Clearwater's The dePaul School helps students with dyslexia thrive

How do you read a word when the letters are out of place or seem to move around the page? How do you solve a simple math problem if the numbers aren’t lined up correctly?

That’s the challenge for people born with dyslexia, a learning disorder that makes it difficult to match letters to their sounds and recognize sounds and numbers.

Annmarie McEwan’s son, James, was diagnosed with dyslexia at age 6. When he began having behavior problems like angry outbursts, she resigned from her job as head of international trade for the Americas at Citibank to care for him. His teachers called him lazy and bad, she says, and put him in the back corner of the room. His first-grade teacher wrote his test grades on the board in red.

A doctor recommended a psychologist, who evaluated James and said he has a high IQ. 

“‘He just can’t read,’” McEwan recalls the psychologist saying. “‘He is what is called dyslexic.’”

It was, she remembers, “a word I had never heard of.”

A place to thrive

The psychologist recommended that she enroll James in The dePaul School for Dyslexia in Clearwater. McEwan also joined the school community. She started as a parent volunteer, eventually joined the staff, and is now executive director and head of school at dePaul, which she says is one of 145 independent elementary schools out of some 3,000 in Florida to be accredited by the Florida Council of Independent Schools.

About 100 students attend The dePaul School in two locations, one for grades 1 through 4 and the other for grades 5 through 8. James is now in seventh grade at Admiral Farragut Academy in St. Petersburg and is doing phenomenally well, McEwan says.

The dePaul School for DyslexiaAnnmarie McEwan“He’s reading at a very high level, his math score is 98 percentile,” she says. “His independent testing is 76 percent, and that’s not against dyslexic kids. That’s against the whole population.’’

McEwan says her son achieves because he works hard.

“He’s very motivated to not be made fun of, so he wants to make sure he knows what he’s doing,” he says.

She asked James to describe for 83 Degrees what having dyslexia is like, and he replied, “It’s like trying to read a different language. You may recognize some letters and you may even recognize some words, and you know you should know how to read but you can’t.’’

A proven approach

The dePaul School uses a methodology called the Orton-Gillingham approach, which was developed in the 1960s. It uses objects that students can touch and feel and has students use all their senses.

“Think about math as kind of an abstract thing. It’s really hard for kids who have dyslexia to pull that down to basics,’’ McEwan says. “So we turn that into something that is solid. So we use a lot of tools. We’ll count with marbles, we’ll count with M&Ms, things like that. We make it a more solid application with them.’’

To teach reading, instructors don’t just show them a textbook and say, here’s a letter A.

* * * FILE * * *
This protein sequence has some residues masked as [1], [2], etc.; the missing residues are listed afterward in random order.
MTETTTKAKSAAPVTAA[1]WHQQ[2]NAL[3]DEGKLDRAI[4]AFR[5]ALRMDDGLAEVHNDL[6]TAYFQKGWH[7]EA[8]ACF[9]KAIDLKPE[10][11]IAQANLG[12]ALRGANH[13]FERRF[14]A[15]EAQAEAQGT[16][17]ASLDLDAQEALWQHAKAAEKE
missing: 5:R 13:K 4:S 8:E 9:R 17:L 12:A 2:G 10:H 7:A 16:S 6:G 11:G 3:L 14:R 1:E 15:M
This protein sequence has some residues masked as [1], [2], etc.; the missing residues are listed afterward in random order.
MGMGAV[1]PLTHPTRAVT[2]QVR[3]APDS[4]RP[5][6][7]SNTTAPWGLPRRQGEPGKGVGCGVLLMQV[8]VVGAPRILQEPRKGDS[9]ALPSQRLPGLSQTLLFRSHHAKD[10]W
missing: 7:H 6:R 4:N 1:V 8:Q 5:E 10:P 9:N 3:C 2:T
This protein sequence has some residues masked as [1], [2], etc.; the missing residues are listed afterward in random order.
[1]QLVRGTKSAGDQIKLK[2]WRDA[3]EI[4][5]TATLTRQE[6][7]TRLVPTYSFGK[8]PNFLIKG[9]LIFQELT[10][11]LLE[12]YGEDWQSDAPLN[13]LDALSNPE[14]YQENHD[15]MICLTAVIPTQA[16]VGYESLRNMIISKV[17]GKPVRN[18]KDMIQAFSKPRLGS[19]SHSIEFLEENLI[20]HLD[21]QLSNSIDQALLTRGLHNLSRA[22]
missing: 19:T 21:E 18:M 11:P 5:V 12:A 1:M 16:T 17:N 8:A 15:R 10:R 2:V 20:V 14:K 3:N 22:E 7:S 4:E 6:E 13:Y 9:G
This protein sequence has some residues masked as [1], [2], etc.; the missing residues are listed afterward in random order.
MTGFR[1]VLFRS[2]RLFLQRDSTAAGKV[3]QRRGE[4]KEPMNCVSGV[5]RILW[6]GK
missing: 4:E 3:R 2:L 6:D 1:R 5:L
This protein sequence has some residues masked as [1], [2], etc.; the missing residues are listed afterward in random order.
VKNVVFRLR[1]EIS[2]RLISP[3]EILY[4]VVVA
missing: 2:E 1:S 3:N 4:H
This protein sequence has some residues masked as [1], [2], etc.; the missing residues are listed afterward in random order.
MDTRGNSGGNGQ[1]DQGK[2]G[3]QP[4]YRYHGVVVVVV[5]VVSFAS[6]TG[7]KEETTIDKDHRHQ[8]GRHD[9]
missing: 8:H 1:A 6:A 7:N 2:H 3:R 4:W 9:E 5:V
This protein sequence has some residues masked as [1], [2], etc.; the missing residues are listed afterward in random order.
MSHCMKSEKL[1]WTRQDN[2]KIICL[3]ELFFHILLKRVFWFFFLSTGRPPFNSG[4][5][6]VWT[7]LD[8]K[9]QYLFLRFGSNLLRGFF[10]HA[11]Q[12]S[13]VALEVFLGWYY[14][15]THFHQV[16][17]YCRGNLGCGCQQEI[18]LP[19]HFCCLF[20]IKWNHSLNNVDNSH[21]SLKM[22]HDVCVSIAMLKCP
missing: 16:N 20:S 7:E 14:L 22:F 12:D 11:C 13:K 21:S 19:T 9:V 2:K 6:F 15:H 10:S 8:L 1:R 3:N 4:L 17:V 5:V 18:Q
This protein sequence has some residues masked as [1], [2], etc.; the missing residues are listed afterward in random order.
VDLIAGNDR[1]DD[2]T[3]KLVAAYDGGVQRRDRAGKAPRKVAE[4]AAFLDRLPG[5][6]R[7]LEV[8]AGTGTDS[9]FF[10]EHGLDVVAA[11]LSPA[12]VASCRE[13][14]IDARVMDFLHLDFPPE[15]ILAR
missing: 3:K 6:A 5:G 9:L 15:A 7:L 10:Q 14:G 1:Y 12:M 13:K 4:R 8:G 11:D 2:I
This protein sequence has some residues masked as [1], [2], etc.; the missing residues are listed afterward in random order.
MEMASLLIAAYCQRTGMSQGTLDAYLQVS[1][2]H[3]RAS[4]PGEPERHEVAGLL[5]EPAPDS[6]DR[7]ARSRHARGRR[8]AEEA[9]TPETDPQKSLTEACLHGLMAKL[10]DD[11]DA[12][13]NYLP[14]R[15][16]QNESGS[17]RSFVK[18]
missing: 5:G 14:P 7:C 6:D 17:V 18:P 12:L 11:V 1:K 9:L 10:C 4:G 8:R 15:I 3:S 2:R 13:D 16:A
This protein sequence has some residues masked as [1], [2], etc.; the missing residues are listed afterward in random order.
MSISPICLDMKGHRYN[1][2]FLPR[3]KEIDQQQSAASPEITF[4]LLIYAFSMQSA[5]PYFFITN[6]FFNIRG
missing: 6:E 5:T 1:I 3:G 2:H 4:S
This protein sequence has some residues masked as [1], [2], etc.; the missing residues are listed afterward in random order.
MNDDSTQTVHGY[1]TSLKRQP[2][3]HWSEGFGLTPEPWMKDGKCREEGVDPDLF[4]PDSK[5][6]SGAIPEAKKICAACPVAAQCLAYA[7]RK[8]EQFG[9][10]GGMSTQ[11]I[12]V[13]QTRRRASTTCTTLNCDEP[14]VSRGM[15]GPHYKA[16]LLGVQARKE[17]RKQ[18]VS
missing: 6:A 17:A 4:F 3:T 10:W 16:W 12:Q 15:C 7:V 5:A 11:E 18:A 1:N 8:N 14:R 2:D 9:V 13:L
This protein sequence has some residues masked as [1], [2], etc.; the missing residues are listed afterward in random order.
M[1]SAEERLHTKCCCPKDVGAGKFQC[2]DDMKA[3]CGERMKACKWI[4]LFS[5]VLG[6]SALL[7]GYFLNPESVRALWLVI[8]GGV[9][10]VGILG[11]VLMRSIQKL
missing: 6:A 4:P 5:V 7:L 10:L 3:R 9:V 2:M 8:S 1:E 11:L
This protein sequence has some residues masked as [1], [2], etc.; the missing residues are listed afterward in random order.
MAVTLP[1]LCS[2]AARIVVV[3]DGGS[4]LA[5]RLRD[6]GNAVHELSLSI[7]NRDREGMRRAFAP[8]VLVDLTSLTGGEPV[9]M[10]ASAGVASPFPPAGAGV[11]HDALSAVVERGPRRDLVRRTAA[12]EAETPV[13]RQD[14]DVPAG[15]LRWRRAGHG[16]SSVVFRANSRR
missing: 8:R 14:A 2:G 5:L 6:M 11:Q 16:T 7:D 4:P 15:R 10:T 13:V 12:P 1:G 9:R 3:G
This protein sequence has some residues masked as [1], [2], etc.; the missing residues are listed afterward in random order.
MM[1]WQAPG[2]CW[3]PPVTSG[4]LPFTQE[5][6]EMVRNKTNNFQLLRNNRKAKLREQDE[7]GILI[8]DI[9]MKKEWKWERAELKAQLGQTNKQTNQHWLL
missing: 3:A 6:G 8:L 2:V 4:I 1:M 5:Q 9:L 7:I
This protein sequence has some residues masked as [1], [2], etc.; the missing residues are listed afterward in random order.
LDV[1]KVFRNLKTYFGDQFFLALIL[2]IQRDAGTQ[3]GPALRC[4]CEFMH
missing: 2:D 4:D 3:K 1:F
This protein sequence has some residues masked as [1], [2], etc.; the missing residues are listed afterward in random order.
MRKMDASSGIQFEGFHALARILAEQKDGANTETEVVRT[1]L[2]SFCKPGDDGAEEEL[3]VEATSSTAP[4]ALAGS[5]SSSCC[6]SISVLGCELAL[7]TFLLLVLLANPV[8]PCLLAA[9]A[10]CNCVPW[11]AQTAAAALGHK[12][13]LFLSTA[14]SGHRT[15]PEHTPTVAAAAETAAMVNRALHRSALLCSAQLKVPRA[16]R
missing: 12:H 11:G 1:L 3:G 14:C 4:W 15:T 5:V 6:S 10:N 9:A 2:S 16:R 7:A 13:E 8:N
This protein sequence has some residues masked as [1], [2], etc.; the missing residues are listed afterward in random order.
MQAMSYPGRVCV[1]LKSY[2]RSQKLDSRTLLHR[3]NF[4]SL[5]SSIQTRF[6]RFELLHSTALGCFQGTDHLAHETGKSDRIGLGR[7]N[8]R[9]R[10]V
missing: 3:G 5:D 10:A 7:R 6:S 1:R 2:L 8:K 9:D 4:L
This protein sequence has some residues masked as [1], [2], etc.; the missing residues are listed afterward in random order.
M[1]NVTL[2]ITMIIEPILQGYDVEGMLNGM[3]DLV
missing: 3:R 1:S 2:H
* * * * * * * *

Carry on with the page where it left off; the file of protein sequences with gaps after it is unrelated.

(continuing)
“They have to hear it, they have to feel it, they have to tap it out or use their body to understand how to make the sounds,” McEwan says. “And it’s very repetitive. There could be times when a student will not pick up the letter C, and that letter C makes a certain sound, for a month. And then suddenly the light bulb will go off.’’ 

“It will transition from the working memory into the long-term memory, what we call automaticity, and they’ll keep it in their memory and they’ll have it to retrieve later,” she adds.

If done right, McEwan says it stays in their memory forever.

Expressing themselves through art

The kids also create art. 

“Most of the kids gravitate to larger kinds of conceptional things, so art is one of the things where they can express the thoughts that are in their minds easily,’’ McEwan says. “They don’t have to figure out how to write a letter.’’

Seventy-five examples of their work are on display at the Morean Arts Center in St. Petersburg until Aug. 1. Another 75 pieces are on display through July 26th at the Beach Art Center in Indian Rocks Beach.

Educating future teachers

McEwan, who graduated from the University of Tampa, led the effort to establish a specialty in dyslexia for education students. As it is, every education student at UT, whether specializing in dyslexia or not, spends about one day a week for a semester observing at The dePaul School. She stresses the importance of an early diagnosis so that dyslexics can get the specialized instruction they need.

Before the condition was widely known and diagnosed, schools basically gave such students F grades, held them back and pushed them along, McEwan says, noting that dyslexia has been called a pipeline to prison. Eighty percent of the prison population is dyslexic, she says. Most of them dropped out of middle school or high school.

“Because it’s hard,” McEwan says.”It’s the hardest thing they do. And they’re getting bullied. Who wants to go to school every single day when you can’t read basic words and you’re in middle school or high school?’’

For more information, go to
Enjoy this story? Sign up for free solutions-based reporting in your inbox each week.

Read more articles by Philip Morgan.

Philip Morgan is a freelance writer living in St. Petersburg. He is an award-winning reporter who has covered news in the Tampa Bay area for more than 50 years. Phil grew up in Miami and graduated from the University of Florida with a degree in journalism. He joined the Lakeland Ledger, where he covered police and city government. He spent 36 years as a reporter for the former Tampa Tribune. During his time at the Tribune, he covered welfare and courts and did investigative reporting before spending 30 years as a feature writer. He worked as a reporter for the Tampa Bay Times for 12 years. He loves writing stories about interesting people, places and issues.